FIG. 3 shows a block diagram of exemplary analysis device 300. Analysis device 300 includes a signal processor 320 connected over an interface bus 340 to a controller 360. Controller 360 includes a central processing unit (“CPU”) 380 connected to a user input/output device(s) 400 and to an additional memory device(s) 420. In the exemplary embodiment, input/output device(s) 400 include typical user interface devices such as a video screen, a keyboard, and/or a printer. More specifically, in the exemplary embodiment signal processor 320 is implemented from a Hewlett Packard model HP8566 programmable spectrum analyzer or suitably similar circuitry and/or equipment, bus 340 is implemented from an IEEE 488 interface bus or suitably similar circuitry and/or equipment, and controller 360 is implemented from a Hewlett Packard model HP9836 computer system or suitably similar circuitry and/or equipment. Among other things, signal processor 320 is configured to make a plurality of power level measurements of RF signals at different frequencies over a frequency interval or band defined by frequency limits supplied by controller 360, and is further configured to transfer corresponding power level signals to controller 360 in response to control signals from controller 360. To this end, basic operations of signal processor 320 are well known to those skilled in the art. Nevertheless, additional details of the construction and operation of the HP8566 programmable spectrum analyzer circuitry incorporated into the exemplary embodiment are provided by the 8566A SPECTRUM ANALYZER REMOTE OPERATION, manual (part No. 08566-90003) available from Hewlett Packard Corporation, which is hereby expressly incorporated by reference. Similarly, additional details of the construction and operation of the HP9836 computer system and the IEEE 488 interface bus are contained in the Tutorial Description of Hewlett Packard Bus Interface available from Hewlett Packard Corporation, which is also hereby expressly incorporated by reference. Exemplary analysis device 300 also includes a radio frequency (“RF”) input 440 configured to be coupled to a communication network subscriber site drop line 120 (see, e.g., FIG. 1 and FIG. 2, discussed above) and to convey RF signals from drop line 120 to signal processor 320 in a known manner.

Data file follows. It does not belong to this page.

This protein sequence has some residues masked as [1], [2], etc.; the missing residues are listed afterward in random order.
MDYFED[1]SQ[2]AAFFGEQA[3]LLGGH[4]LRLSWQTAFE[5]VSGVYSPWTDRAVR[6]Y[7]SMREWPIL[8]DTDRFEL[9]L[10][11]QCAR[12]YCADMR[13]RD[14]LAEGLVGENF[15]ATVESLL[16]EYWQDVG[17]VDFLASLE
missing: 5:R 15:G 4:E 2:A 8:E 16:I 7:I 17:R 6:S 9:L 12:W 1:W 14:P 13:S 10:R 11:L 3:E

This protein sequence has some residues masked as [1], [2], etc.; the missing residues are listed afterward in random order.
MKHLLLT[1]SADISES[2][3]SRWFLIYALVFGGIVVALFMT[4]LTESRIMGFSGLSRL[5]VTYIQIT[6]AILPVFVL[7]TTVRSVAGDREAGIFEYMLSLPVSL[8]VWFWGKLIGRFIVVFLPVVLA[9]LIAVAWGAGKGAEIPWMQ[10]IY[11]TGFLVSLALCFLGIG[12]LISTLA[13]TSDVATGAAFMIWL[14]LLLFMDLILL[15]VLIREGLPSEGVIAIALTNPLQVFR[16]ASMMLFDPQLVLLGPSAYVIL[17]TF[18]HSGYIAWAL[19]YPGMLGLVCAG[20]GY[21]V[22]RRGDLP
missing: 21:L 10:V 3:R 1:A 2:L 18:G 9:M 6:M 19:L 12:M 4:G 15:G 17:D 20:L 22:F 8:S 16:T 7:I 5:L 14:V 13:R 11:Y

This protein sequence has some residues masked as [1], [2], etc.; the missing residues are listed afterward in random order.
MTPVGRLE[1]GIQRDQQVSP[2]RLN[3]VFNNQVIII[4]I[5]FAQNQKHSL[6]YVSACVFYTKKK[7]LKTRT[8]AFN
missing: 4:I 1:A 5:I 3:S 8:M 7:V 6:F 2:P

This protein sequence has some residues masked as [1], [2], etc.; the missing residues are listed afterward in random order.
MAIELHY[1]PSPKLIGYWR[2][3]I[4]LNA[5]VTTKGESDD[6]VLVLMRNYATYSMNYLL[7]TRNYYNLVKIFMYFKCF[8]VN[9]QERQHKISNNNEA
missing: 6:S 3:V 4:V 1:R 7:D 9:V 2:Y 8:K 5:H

FIG. 4 shows a flow diagram 400 of exemplary ingress susceptibility test operations of analysis device 300 according to the present invention. In general, during operation of analysis device 300 RF input 440 conveys RF signals from subscriber site 122 to signal processor 320 for analysis, signal processor 320 measures power levels of the RF signals at a plurality of frequencies under the control of controller 360 via control signals transmitted from controller 360 to signal processor 320 over bus 340, signal processor 320 in turn transmits corresponding power level signals to controller 360 over bus 340, and controller 360 converts the power level signals into a human-perceptible indication of the ingress susceptibility of subscriber site 122.